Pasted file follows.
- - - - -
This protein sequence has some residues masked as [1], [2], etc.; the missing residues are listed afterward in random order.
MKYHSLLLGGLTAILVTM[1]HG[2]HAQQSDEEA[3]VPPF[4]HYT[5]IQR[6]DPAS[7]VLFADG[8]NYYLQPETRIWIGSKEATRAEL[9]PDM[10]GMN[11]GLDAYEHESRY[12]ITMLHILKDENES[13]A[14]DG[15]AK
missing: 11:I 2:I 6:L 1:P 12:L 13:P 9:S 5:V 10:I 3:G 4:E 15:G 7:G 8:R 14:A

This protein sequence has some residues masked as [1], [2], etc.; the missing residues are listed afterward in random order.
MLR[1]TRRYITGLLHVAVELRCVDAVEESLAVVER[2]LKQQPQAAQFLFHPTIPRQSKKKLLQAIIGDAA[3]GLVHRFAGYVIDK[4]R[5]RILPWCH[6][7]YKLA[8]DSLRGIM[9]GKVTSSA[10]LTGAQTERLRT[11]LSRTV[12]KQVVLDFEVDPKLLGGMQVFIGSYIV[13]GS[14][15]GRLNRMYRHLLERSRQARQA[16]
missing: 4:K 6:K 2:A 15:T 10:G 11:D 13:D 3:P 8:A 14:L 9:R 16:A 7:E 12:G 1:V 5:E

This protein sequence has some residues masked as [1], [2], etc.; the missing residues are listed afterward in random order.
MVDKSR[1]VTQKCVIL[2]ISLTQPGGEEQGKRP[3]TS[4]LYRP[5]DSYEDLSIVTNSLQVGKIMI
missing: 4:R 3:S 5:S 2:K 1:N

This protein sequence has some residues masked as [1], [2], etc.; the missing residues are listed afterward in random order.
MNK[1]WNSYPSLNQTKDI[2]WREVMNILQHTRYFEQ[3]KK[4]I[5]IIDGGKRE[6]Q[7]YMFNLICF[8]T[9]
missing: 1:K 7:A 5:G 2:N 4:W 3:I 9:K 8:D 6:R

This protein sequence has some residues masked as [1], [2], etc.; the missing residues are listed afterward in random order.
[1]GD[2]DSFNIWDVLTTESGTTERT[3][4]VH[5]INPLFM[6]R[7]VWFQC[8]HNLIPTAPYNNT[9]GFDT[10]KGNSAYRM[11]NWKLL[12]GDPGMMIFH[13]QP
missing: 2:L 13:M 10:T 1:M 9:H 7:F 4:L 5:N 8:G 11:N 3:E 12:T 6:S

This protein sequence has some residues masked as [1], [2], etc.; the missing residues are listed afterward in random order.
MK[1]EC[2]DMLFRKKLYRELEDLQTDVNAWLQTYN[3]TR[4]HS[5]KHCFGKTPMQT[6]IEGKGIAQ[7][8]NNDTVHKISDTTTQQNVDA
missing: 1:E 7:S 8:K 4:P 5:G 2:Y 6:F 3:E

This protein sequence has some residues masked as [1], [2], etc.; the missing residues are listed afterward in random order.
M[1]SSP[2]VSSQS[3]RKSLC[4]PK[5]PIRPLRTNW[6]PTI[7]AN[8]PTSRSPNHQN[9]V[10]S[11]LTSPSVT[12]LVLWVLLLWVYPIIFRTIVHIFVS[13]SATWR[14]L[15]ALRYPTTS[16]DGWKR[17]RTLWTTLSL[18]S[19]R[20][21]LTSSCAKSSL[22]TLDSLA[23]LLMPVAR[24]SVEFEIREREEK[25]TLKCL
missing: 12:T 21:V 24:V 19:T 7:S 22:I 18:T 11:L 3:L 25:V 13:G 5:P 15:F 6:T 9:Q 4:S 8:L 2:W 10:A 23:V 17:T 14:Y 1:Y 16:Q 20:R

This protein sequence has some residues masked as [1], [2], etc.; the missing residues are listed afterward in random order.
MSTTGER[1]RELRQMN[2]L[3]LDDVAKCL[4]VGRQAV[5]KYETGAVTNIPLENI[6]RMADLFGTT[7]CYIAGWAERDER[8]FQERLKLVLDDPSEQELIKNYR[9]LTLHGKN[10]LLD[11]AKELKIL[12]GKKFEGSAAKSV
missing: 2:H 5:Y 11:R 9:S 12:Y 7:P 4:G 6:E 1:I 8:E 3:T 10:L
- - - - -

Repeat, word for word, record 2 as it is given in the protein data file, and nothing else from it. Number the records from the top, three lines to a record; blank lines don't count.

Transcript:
This protein sequence has some residues masked as [1], [2], etc.; the missing residues are listed afterward in random order.
MLR[1]TRRYITGLLHVAVELRCVDAVEESLAVVER[2]LKQQPQAAQFLFHPTIPRQSKKKLLQAIIGDAA[3]GLVHRFAGYVIDK[4]R[5]RILPWCH[6][7]YKLA[8]DSLRGIM[9]GKVTSSA[10]LTGAQTERLRT[11]LSRTV[12]KQVVLDFEVDPKLLGGMQVFIGSYIV[13]GS[14][15]GRLNRMYRHLLERSRQARQA[16]
missing: 4:K 6:K 2:A 15:T 10:G 11:D 13:D 3:P 8:A 14:L 9:R 16:A 7:E 12:G 1:V 5:E